• What is sexual assault?

    The law contains a large number of sexual offences which covers a wide range of behaviour.  The most common offences against adults are sexual assault and assault by penetration.

    Assault by penetration: this is committed if the defendant intentionally penetrates the vagina or anus of the complainant with an item other than their penis when the complainant did not consent, and the defendant did not reasonably believe that they were consenting.

    Sexual assault: this is committed by any form of touching which is sexual in nature and which was done without consent or reasonable belief in consent.

    There are a large number of other criminal offences which deal specifically with sexual offences against children and a wide range of further behaviour including sexual offences committed against family members, people with mental disorders or committed by a person in a position of trust, such as a teacher.  If you are being investigated for any of these offences, we would urge you to contact us immediately.

  • What is the maximum sentence for rape and sexual assault?

    The maximum sentence for rape and/or assault by penetration is life imprisonment.  The maximum sentence for sexual assault is ten years imprisonment.  Other offences carry different maximum sentences, and we would encourage you to contact us directly should you require further information concerning a separate offence. It is rare however, once any mitigation has been taken into account for a defendant to receive the maximum sentence.  Judges are required to take account of guidelines that have been set by the Sentencing Council.

  • Is there a time limit on when sex offences can be brought to court?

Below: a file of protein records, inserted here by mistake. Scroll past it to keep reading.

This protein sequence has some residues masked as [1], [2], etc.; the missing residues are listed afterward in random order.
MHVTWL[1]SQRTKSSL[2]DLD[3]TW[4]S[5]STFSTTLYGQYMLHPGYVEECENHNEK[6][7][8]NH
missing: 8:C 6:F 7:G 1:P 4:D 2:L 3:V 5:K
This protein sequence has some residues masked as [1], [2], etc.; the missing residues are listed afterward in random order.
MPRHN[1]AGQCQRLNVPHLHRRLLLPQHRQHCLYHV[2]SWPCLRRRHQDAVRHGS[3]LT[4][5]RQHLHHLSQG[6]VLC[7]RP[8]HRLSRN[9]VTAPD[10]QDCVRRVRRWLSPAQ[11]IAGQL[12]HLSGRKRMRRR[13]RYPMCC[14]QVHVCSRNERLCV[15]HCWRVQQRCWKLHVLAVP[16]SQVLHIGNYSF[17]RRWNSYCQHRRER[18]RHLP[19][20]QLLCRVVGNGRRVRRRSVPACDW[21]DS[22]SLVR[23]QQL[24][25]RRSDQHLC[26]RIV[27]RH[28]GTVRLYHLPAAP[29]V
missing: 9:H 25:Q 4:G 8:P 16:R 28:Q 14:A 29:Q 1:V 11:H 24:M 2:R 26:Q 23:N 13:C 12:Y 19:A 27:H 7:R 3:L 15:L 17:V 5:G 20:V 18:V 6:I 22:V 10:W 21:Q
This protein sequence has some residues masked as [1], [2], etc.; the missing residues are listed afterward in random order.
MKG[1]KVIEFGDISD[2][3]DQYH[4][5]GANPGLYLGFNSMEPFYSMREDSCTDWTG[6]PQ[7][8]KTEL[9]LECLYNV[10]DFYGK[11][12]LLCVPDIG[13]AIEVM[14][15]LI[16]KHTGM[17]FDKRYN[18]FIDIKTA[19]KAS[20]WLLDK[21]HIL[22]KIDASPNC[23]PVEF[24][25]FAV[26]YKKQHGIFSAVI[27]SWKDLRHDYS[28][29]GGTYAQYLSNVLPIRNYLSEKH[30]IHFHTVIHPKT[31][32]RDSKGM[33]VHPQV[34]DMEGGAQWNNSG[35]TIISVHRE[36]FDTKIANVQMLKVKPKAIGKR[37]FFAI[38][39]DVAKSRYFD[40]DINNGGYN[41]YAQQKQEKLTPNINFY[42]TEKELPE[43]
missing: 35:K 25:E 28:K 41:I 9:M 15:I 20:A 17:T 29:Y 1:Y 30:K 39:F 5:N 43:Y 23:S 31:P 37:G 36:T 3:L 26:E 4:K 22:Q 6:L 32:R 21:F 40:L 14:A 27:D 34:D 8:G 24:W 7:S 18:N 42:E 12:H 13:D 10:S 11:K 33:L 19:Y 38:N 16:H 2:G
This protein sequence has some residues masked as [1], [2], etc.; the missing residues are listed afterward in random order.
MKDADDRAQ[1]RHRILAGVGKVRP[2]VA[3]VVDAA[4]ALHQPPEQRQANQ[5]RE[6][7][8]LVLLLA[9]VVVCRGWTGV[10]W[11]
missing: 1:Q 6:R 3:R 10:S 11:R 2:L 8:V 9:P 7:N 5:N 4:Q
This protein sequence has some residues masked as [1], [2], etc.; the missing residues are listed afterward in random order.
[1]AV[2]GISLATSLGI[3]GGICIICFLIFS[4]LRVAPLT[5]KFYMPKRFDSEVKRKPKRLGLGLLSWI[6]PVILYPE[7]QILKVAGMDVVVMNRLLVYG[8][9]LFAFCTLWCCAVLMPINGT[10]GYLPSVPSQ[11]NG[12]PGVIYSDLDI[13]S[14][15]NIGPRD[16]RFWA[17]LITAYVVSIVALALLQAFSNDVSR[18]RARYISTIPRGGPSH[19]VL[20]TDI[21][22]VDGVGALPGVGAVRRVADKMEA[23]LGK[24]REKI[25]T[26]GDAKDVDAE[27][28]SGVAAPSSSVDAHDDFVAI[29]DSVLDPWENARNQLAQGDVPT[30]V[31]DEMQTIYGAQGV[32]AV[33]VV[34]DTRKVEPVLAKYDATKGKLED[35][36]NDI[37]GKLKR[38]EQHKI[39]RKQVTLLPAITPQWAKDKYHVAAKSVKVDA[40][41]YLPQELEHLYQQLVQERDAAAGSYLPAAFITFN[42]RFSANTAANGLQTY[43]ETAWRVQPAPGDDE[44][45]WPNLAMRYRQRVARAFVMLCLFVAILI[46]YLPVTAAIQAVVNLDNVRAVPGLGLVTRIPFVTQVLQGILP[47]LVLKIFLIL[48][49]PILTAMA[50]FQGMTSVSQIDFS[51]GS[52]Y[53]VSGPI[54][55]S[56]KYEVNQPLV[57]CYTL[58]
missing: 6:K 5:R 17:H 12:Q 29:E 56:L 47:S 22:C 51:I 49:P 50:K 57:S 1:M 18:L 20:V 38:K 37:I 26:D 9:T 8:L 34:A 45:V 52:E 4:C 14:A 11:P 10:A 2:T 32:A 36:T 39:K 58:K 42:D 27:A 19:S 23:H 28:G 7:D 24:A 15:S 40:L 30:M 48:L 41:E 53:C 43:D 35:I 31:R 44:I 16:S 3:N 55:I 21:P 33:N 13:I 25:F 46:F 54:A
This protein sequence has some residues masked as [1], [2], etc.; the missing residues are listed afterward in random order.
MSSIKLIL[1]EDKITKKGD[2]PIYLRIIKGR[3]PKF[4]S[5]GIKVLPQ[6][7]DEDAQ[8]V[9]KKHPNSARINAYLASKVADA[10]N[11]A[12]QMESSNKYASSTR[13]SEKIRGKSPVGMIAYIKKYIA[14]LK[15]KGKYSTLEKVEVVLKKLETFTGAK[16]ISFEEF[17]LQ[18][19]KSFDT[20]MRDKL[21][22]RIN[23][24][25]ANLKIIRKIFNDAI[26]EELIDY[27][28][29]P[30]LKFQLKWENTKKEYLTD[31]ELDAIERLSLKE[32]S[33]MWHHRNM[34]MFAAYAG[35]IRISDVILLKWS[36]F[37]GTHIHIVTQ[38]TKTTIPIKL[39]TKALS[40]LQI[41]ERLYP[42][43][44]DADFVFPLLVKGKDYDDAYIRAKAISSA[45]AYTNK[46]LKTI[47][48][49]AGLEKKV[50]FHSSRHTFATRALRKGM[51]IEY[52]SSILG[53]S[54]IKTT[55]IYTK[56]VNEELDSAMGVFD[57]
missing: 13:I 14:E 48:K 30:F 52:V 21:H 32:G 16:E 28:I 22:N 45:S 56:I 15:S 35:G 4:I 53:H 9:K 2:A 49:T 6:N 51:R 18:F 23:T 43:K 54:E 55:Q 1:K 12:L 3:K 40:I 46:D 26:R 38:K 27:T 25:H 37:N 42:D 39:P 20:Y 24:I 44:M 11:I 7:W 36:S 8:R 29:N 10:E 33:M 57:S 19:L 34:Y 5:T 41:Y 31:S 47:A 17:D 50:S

The vast majority of sexual offences have no time limit on when charges can be brought.  This is evidenced by the large number of cases currently before the courts concerning allegations of a historic nature.  When a significant amount of time has elapsed since an incident is said to have taken place, this can cause difficulties as all parties can find it harder to recall what took place and the possibility of obtaining forensic evidence becomes less likely.  The prosecution are however entitled to bring such charges if they believe that there is a realistic prospect of conviction, and a prosecution is in the public interest.  If we believe that it may be beneficial to make representations to the police that charges should not be brought, or existing charges should be reviewed, our sexual offences lawyers can draft expert written representations in this regard.

  • Can I be accused of rape against my wife or girlfriend?

    Yes, an offence of rape is committed if any individual penetrates another in the manner described above and without consent or reasonable belief in consent.  It is not a defence to the allegation merely to state that you were in a relationship and had previously had consensual sex.  All parties must consent to sex on each and every occasion, throughout a relationship.